Because of their popularity, cactus have become a prime target for poachers with demand being driven by enthusiasts around the world. Below are some tips from @ ethicalcactus on Instagram for making educated cactus purchases.


To learn more about species that are considered “at risk,” visit the IUCN Red List or Convention on International Trade in Endangered Species (CITES) website.

You can also read more about cactus poaching and the illegal plant trade in this article from The Guardian, featuring Desert Botanical Garden’s own Steve Blackwell.


Just for fun: Love urban cactus? Check out this Central Phoenix cactus map and other works by local artist Steady Hand Maps. Their amazing hand-illustrated cactus cards and map show where different types of cactus can be found in Central Phoenix, and how they can transform urban and residential cityscapes. The cards also have blank spaces to fill in your own observations!



Observing cactus species in metro Phoenix can help us understand more about populations and provide information and data for a future urban population genetics study.

WHAT TO OBSERVE:
Any and all cactus in metro Phoenix. Be sure to take multiple photos and include as many details as possible for an observation because this helps with identification. This includes a photo of the overall cactus, paddles or stems, closeups of spines and areoles, and flowers if there are any.

Cactus can be very difficult to identify, especially because of hybridization, and at times can only be distinguished genetically. Don’t be discouraged if you cannot identify to a species level.

We’ve also created a guide with cactus that have been observed on iNaturalist in Metro Phoenix: Guide to Cactus of Metro Phoenix


HOW TO REMOVE SPINES:

Take extra caution when observing cactus! Be sure to watch your step and pay attention to where you put your hands and feet. When making observations up close, be mindful of longer spines and wear eye protection and gloves if necessary.

If you do find yourself in a prickly situation:
First, don’t grab the spines!
If the stem of the cactus is still attached, try to cut it loose with snips or scissors, leaving about a half inch of spine. Next, deal with the spines. Use tweezers or pliers to try and work or pull spines out. If pieces of spine stay behind in your skin, try a warm soak with Epsom salt to relieve pain and try to draw the spine out. For tiny, hair-like spines like glochids, try running them under warm water and carefully scrape across your skin with something that has a hard and sharp edge. Applying duct tape or letting glue dry on your skin, then removing can also be effective. If you notice any swelling or redness for more than a week or so after, it could be worth a trip to the doctor to make sure the site isn’t infected.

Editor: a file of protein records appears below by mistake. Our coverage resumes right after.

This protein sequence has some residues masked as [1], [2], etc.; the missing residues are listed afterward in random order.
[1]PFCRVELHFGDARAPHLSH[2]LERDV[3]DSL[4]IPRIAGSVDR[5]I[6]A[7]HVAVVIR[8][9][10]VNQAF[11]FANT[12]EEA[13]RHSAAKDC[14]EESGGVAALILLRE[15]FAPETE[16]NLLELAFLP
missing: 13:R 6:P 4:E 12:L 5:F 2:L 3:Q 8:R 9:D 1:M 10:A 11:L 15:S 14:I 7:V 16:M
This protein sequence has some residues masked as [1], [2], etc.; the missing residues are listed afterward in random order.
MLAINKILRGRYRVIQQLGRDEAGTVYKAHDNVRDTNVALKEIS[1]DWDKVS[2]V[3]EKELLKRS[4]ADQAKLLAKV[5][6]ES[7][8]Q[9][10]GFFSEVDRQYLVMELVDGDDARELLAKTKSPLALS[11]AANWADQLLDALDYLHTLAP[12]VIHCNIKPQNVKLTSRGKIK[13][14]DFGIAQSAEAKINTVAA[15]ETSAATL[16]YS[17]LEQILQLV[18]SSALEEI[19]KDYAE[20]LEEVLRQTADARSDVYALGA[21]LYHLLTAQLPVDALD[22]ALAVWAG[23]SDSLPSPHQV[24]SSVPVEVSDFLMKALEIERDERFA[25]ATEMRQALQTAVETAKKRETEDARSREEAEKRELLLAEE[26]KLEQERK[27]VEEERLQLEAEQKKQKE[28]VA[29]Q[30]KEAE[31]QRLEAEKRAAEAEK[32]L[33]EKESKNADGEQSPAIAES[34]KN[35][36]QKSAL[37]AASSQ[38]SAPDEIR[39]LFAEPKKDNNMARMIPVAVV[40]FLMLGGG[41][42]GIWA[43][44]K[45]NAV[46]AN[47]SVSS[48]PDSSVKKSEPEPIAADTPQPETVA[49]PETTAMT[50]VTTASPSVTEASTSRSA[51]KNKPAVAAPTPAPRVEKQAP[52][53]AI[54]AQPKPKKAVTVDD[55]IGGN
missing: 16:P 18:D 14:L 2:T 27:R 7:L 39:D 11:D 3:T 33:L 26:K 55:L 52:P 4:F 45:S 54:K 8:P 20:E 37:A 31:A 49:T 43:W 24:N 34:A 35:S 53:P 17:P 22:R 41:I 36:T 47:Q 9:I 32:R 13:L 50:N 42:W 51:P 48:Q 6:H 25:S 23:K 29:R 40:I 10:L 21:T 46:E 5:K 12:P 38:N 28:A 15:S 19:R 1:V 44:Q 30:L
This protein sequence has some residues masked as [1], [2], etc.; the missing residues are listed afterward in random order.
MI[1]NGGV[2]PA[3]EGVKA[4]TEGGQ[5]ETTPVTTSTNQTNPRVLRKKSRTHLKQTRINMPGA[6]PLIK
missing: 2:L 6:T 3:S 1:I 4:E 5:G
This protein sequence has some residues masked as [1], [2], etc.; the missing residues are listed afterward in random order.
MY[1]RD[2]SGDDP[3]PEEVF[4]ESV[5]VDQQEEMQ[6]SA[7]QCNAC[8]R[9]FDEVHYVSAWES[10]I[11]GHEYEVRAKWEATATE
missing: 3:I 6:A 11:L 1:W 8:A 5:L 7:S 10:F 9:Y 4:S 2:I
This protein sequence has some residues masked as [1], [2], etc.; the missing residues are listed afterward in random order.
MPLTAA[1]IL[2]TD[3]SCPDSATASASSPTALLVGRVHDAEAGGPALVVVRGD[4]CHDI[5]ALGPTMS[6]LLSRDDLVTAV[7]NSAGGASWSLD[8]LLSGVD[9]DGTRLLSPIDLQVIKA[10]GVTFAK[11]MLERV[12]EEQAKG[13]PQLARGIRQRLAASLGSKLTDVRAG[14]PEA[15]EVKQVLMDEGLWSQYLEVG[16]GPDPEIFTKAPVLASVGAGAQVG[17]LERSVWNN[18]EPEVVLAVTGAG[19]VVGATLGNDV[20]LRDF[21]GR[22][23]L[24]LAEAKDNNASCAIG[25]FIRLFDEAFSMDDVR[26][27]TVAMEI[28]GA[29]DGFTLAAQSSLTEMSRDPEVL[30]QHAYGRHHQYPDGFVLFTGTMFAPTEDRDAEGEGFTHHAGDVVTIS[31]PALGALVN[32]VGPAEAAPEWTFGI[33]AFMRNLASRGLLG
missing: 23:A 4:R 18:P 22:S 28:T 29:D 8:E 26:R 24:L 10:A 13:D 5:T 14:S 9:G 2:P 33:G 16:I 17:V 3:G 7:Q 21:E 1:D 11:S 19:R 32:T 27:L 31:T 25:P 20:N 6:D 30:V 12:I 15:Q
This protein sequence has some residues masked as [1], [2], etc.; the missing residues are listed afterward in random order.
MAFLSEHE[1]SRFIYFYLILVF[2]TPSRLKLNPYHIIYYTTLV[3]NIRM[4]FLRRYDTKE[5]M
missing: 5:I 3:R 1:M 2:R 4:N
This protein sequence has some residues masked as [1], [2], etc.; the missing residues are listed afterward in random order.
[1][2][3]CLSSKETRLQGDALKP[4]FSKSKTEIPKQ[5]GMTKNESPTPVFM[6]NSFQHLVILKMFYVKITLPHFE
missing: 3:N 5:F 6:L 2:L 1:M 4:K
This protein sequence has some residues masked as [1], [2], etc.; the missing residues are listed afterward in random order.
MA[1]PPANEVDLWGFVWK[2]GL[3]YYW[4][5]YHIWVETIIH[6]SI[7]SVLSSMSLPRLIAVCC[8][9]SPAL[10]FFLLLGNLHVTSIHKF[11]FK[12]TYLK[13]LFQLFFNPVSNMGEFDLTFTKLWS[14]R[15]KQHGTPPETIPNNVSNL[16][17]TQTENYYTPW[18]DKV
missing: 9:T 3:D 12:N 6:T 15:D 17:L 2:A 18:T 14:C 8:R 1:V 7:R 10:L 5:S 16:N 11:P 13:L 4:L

Read more from Raul Puente-Martinez from Desert Botanical Garden in this article.


Sources and more information:
Arizona-Sonora Desert Museum:
https://www.desertmuseum.org/books/nhsd_cactus_.php
The Plant List
http://www.theplantlist.org/1.1/browse/A/Cactaceae/
How to Remove Cactus Spines
https://getpocket.com/explore/item/how-to-remove-cactus-spines-including-ones-stuck-in-your-throat?utm_source=pocket-newtab
Tucson.com
https://tucson.com/news/local/record-crowds-swept-through-tucsons-saguaro-national-park-in-2019/article_6a5a5487-dec6-5792-8686-1cc20cf06ba7.html#:~:text=Saguaro%20National%20Park%20saw%20its,by%20the%20National%20Park%20Service.





EcoQuests are month-long challenges that are part of the larger Metro Phoenix EcoFlora project.
You can learn more and join the Metro Phoenix EcoFlora here:
https://www.inaturalist.org/projects/metro-phoenix-ecoflora

Sign up for the newsletter at ecofloraphx@dbg.org.
Let's be social @ecofloraphx

PLEASE observe COVID-19 guidelines/recommendations.
This a great opportunity to get outdoors close to home as we all navigate the complications of COVID-19. However, it is imperative that you follow the guidelines/recommendations of your local governments and institutions (wear a mask, practice physical distancing and wash your hands). Do what’s best for you and your community.

Arizona Office of Tourism: Responsible Recreation in AZ
https://tourism.az.gov/responsible-recreation-across-arizona

Please do not observe indoor houseplants or pets.
For your own safety and the protection of plants and wildlife, do not trespass when making observations. Please follow all posted rules and guidelines in parks/preserves and do not enter private property.
Do not remove or move natural materials (plants, animals, rocks).
Respect wildlife (do not touch, feed, or disturb animals and keep a safe distance)

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15 de marzo de 2021

Merit System

We are excited to announce the Metro Phoenix EcoFlora now has a merit system! Earn rewards for your observations, including stickers, buttons, tee shirts, books, Desert Botanical Garden tickets and more. Virtual badges are also awarded so you can show off your observation accomplishments. To claim merits, fill out the merit system form, we will verify and send out your goods!

Observations that count toward merits are those that have been made within the project boundary since the start of the project on Feb. 6, 2020. Merits will begin being awarded at the level you have achieved as of March 1, 2021. Open to project members only, while supplies last.

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Vida Silvestre es una entidad asociada a la Organización Mundial de Conservación